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Day 3 Cape Town & Winelands Tour
Headshot 128 Ben, August 18, 2010
We spent most of the day yesterday traveling from Johannesburg to Cape Town. The trip was relatively painless and I wish that US airlines would take note from the South Africans about how many people should be staffed at airline desks. Security was much more lax than in America (perhaps unsurprisingly) -- no taking out liquids, no taking off shoes or coats, etc. We arrived in Cape Town and got into our hotel around 6:00PM. Our hotel is incredible. We are staying at a small boutique hotel (probably 6-8 rooms) in what seems to be a converted house. Nevertheless, it is incredibly luxurious and far beyond what we were expecting for accomodations. We got dinner at the V&A (Victoria & Alfred) waterfront last night at a place called Sevruga (I think that spelling is correct). It was a delicious dinner -- steak, seafood and a delicious bottle of wine, all for about 350 Rand (about $50US). When you read about South Africa, you frequently read that it is a 1st world country/infrastructure in a 3rd world setting (or something to that effect). This is something that you definitely begin to appreciate or understand while you're here. You will see pockets of extreme poverty, and then you will get dropped in a luxurious hotel and have an incredible dinner. This may be due primarily to our experience so far, but I definitely get the impression that there is very little middle ground in this area. We will ask for dinner recommendations for somewhere 'not too pricey, where we can wear jeans.' This will end with us in a nice restaurant eating steak and drinking wine.

We spent the majority of today on a Cape Winelands tour. It ended up being a private tour for the two of us where we had three different wine tastings. We started in Stellenbosch, which is the most well known wine region in SA. We had a rather early (~10:00AM) tasting at Kannonkop, where we had our first Pinotage wine. It is definitely a different varietal and taste, but we enjoyed it. Next, we went to the Paarl region where we had a tasting and cellar tour at Seidelberg. Our guide there was excellent and gave us a great overview of how their process works. For lunch, we went to a farm called Dieu Donne, where we had steak, zebra, and some more wine while overlooking the winelands and mountains. While this was described to us as a farm, it was again a modern and luxurious restaurant. We then had a quick, rainy walk through the town of Franschhoek  and ended with a champagne tasting at Grahm Beck. Grahm Beck champagne was apparently used at Nelson Mandela's inauguration as South Africa's president, as well as at the inauguration of Barack Obama.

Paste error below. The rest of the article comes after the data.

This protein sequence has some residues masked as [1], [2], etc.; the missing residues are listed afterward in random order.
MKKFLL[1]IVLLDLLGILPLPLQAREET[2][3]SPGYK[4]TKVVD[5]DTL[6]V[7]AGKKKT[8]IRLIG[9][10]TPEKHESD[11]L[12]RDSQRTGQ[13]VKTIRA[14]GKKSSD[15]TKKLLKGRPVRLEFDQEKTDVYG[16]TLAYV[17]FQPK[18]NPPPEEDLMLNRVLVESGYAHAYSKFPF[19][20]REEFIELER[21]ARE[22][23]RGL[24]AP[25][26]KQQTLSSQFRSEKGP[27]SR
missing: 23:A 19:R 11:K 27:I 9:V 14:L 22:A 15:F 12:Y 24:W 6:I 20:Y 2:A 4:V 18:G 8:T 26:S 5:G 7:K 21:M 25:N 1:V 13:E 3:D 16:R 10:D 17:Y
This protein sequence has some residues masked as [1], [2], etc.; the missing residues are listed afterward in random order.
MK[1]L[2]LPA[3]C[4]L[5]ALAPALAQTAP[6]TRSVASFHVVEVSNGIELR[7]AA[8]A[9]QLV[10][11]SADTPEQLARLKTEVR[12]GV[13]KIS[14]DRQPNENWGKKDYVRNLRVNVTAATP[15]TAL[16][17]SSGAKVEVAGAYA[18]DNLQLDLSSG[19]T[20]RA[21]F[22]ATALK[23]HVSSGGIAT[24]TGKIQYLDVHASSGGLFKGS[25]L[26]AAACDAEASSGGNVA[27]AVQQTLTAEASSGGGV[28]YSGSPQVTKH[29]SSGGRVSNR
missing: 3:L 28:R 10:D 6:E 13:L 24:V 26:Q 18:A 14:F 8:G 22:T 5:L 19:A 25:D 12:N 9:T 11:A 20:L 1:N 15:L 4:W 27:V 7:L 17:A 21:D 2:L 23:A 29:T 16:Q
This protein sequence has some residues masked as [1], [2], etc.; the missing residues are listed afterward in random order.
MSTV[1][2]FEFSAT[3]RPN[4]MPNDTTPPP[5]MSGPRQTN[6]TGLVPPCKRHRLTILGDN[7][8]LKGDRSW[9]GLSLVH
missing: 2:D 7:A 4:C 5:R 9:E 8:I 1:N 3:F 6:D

We spent a large portion of our time talking with our tour guide about South Africa and their culture. Pam and I both really enjoy hearing about local culture, opinions and pursuasions, so this was a welcome aspect of the tour. I was surprised to hear our guide claim that South Africans prefer to keep to themselves. He said that they typically prefer to tend to their own problems instead of those of the rest of the continent. At the same time, I've gotten the impression that South Africans are very, very proud of themselves and their country. Years of international isolation forced the country to become relatively self-sufficient. Nuclear power and the world's first heart transplant are two quick acheivements that come to mind. Our guide today also said that he felt that Africa would be completely unrivaled in the world if they could organize properly, due to the abundance of natural resources (oil, diamonds, etc.). Not sure if I entirely agree, but it was definitely interesting to hear that opinion/perspective.




Comment from Pam:


Sorry I am a day late on this one. Ben wrote the post above alone last night while I slept off the LARGE tastings of wine we had all day! Apparently my tolerance is not enough to handle the South African winelands. Anyways, I just wanted to note, that this trip has made me a lover of S. African wines. While the Pinotage may take some getting used to (and as Carl, our tour guide states, Kanonkop Winery has some of the good stuff in terms of Pinotage), the Merlots from Franschhoek are delicious!! I never enjoyed Merlot until I made it to this country - and now I think I'll be drinking it for life!! The other thing Ben didn't point out was the incredible difference in temperature, sunlight, precipitation, etc. from Cape Town to the Winelands (only a short 30 minute drive away). It is truly crazy how mountains can keep the heat from the coast away, or protect the area from the cold of the coast. Apparently, this temperature/climate difference is so drastic that you can turn a corner in the winelands, and find the next winery's wine/grapes taste totally different than the winery's wine you just tasted. Amazing! I really just never understood how much plays into that little bottle of wine. The whole day was really insightful!!
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